United States District Court, D. Nevada
GOLDSMITH ENTERPRISES, LLC., a Nevada limited liability company, Plaintiff,
U.S. BANK, N.A., DOES I through X and ROE BUSINESS ENTITIES I through X, inclusive, Defendants. U.S. BANK, N.A., AS TRUSTEE FOR HARBORVIEW MORTGAGE LOAN TRUST 2005-8, MORTGAGE LOAN PASS-THROUGH CERTIFICATES, SERIES 2005-8, Counterclaimant,
GOLDSMITH ENTERPRISES LLC., Counterclaim-Defendant.
ORDER (DEF.'S MOTION FOR SUMMARY JUDGMENT - ECF
MIRANDA M. DU UNITED STATES DISTRICT JUDGE.
the Court is Defendant/Counterclaimant U.S. Bank, N.A.'s
(“U.S. Bank”) Motion for Summary Judgment
(“Motion”). (ECF No. 29.) The Court has reviewed
Plaintiff/Counterclaim-Defendant Goldsmith Enterprises
LLC's (“Goldsmith”) response (ECF No. 31) and
U.S. Bank's reply (ECF No. 32). The Court also heard
argument on the Motion on August 23, 2017. (ECF No. 36.)
reasons set out below, the Motion is granted in part and
denied in part.
following facts are taken from U.S. Bank's statement of
undisputed facts. (ECF No. 29.)
McMahon bought real property within a homeowner association
(“HOA”) located at 10616 Mountain Stream Ct., Las
Vegas, NV 89129 in 2005. Ms. McMahon financed the purchase
through a loan in the amount of $220, 800.00 secured by a
deed of trust (“First Deed of Trust”) dated June
2, 2005. MERS assigned the note and First Deed of Trust to
U.S. Bank on or about May 17, 2011.
McMahon failed to pay HOA assessments, and the HOA foreclosed
on the property pursuant to state statute in a foreclosure
auction on June 12, 2012. The HOA purchased the property at the
auction for $4, 900.00. The HOA transferred the property to
Nevada New Builds, LLC via quitclaim deed dated July 23, 2014
in exchange for $9, 250.52. Nevada New Builds, LLC then
transferred the property to Goldsmith via a “deed of
sale” dated March 25, 2015 in exchange for $78, 000.00.
judgment is appropriate when the pleadings, the discovery and
disclosure materials on file, and any affidavits “show
that there is no genuine issue as to any material fact and
that the moving party is entitled to a judgment as a matter
of law.” Celotex Corp. v. Catrett, 477 U.S.
317, 322 (1986). An issue is genuine “if the evidence
is such that a reasonable jury could return a verdict for the
nonmoving party, ” Anderson v. Liberty Lobby,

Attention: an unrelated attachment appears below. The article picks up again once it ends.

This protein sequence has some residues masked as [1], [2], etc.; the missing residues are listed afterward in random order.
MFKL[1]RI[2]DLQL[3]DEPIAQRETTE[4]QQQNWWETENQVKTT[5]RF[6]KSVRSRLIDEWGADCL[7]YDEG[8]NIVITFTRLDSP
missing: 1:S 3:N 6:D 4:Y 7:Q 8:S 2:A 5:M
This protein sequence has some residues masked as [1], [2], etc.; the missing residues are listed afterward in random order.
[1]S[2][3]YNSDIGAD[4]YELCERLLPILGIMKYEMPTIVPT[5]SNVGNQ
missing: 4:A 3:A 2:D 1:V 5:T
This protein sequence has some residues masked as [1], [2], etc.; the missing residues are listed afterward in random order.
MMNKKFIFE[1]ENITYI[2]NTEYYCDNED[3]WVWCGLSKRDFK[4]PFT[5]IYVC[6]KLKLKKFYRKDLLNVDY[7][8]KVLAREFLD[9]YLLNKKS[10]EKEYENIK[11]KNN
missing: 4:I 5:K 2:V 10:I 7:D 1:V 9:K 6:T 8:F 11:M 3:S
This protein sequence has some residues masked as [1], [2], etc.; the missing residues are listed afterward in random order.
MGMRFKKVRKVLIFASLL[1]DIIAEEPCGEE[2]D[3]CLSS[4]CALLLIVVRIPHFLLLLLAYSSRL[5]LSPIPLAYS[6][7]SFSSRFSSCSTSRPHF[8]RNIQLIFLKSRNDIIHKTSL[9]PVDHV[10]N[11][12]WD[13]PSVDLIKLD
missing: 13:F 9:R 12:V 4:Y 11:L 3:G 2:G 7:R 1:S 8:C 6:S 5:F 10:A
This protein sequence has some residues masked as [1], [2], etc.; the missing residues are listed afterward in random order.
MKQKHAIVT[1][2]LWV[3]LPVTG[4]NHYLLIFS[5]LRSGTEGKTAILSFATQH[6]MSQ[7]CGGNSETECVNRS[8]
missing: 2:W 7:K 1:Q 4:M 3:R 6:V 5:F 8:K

Inc., 477 U.S. 242, 248 (1986), and a dispute is
material if it could affect the outcome of the suit under the
governing law. Id.
judgment is not appropriate when “reasonable minds
could differ as to the import of the evidence.” See
Id. at 250-51. “The amount of evidence necessary
to raise a genuine issue of material fact is [that which is]
enough ‘to require a jury or judge to resolve the
parties' differing versions of the truth at
trial.'” Aydin Corp. v. Loral Corp., 718
F.2d 897, 902 (9th Cir. 1983) (quoting First Nat'l
Bank of Ariz. v. Cities Serv. Co., 391 U.S. 253, 288-89
(1968)). Decisions granting or denying summary judgment are
made in light of the purpose of summary judgment: “to
avoid unnecessary trials when there is no dispute as to the
facts before the court.” Nw. Motorcycle Ass'n
v. U.S. Dep't of Agric., 18 F.3d 1468, 1471 (9th
moving party bears the burden of showing that there are no
genuine issues of material fact. Zoslaw v. MCA Distrib.
Corp., 693 F.2d 870, 883 (9th Cir. 1982). Once the
moving party satisfies the requirements of Rule 56, the
burden shifts to the party resisting the motion to “set
forth specific facts showing that there is a genuine issue
for trial.” Anderson, 477 U.S. at 256. In
evaluating a summary judgment motion, a court views all facts
and draws all inferences in the light most favorable to the
nonmoving party. In re Slatkin, 525 F.3d 805, 810
(9th Cir. 2008). If a party relies on an affidavit or
declaration to support or oppose a motion, it “must be
made on personal knowledge, set out facts that would be
admissible in evidence, and show that the affiant or
declarant is competent to testify on the matters
stated.” Fed.R.Civ.P. 56(c)(4). The nonmoving party
“may not rely on denials in the pleadings but must
produce specific evidence, through affidavits or admissible
discovery material, to show that the dispute exists, ”
Bhan v. NME Hosps., Inc., 929 F.2d 1404, 1409 (9th
Cir. 1991), and “must do more than simply show that
there is some metaphysical doubt as to the material
facts.” Orr v. Bank of Am., 285 F.3d 764, 783
(9th Cir. 2002) (quoting Matsushita Elec. Indus. Co. v.
Zenith Radio Corp., 475 U.S. 574, 586 (1986)).
“The mere existence of a scintilla of evidence in
support of the plaintiff's position will be insufficient
. . . .” Anderson, 477 U.S. at 252.
Bank moves for summary judgment on its quiet title and
injunctive relief counterclaims as well as on Goldsmith's
quiet title, cancellation of instruments, and injunctive
relief claims. (ECF No. 29 at 1.) U.S. Bank argues that the
Ninth Circuit Court of Appeals' decision in Bourne
Valley Court Tr. v. Wells Fargo Bank, NA, 832 F.3d 1154
(9th Cir. 2016), cert. denied,137 S.Ct. 2296
(2017), requires this Court to declare that the HOA
foreclosure sale did not extinguish U.S. Bank's First
Deed of Trust because the sale was conducted under an
unconstitutional statute. (Id. at 8.) Goldsmith
argues that Bourne Valley does not bind this Court
(ECF No. 31 at 3); that U.S. Bank lacks ...